The ones that were here before us would plant corn when oak leaves were the size of a squirrel’s ear. That signal for planting a crop is a classic application of phenology, the study of periodic events in plant and animal life cycles. These events, including bird migration, plant blooming and fruiting, insect activities and harvest dates for cultivated plants, are influenced by variations in temperature and precipitation.
Henry David Thoreau claimed he could observe the woods and identify the day of the year without benefit of a calendar, based on his acute awareness of phenological cues.
Gardeners or not, what would happen if we all relied less on the calendar and tuned in to the phenology of the Southern Appalachians? Here's how to begin:
Step one - consult the ncnatural list of bloom dates for 140 wildflowers native to the mountains. Mark the year according to the blooming of the skunk cabbage and dandelions in early spring all the way through to asters and witch hazel in the fall.
Step two - take an active part in advancing phenology related scientific study. Operation RubyThroat invites nature watchers to share their observations of hummingbird migration patterns. In addition to compiling data on hummingbird activity across North and Central America, the project promotes deeper understanding of the need for environmental cooperation among people of the Americas.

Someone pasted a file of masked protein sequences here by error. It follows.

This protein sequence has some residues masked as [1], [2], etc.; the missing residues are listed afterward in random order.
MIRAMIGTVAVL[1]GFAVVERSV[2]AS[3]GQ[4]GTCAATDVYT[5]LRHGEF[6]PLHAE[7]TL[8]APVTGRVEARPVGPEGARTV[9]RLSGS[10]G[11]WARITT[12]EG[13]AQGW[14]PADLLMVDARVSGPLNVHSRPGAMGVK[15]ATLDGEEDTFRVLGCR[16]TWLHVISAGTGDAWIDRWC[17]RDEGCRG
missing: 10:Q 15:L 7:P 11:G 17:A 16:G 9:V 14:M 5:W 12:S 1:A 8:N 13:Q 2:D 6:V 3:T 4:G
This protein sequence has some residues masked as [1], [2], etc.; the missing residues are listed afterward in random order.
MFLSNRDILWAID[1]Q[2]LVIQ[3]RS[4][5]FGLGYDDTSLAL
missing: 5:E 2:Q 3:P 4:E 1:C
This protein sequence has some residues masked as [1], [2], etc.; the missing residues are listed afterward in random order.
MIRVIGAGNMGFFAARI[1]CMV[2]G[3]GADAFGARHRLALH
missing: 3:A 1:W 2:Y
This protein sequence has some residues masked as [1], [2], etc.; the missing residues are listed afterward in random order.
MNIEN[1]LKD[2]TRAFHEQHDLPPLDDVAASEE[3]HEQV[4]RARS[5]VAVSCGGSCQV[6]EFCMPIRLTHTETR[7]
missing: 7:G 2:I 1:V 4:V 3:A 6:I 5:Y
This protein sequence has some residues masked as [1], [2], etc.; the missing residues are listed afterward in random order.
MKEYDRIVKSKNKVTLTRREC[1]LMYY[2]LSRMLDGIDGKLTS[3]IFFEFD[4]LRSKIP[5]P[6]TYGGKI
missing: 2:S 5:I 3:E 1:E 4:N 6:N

Step three - participate in research studying the effects of global climate change. Volunteers across the country can take part in the National Phenology Network’s project to observe the blooming dates of plants, such as lilacs, in multiple locations over multiple years.
Step four – slow down and tune in to the natural progression of the seasons with rituals, recipes, songs and ceremonies inspired by the changing events of nature.
Step five – grow more food and learn how the ones who were here before us used their skills of observation to learn from nature. But get ready now because you need to plant your beets and carrots when the dandelions bloom.
Whether you live in Cullowhee or Katmandhu, you too can become a phenologist.
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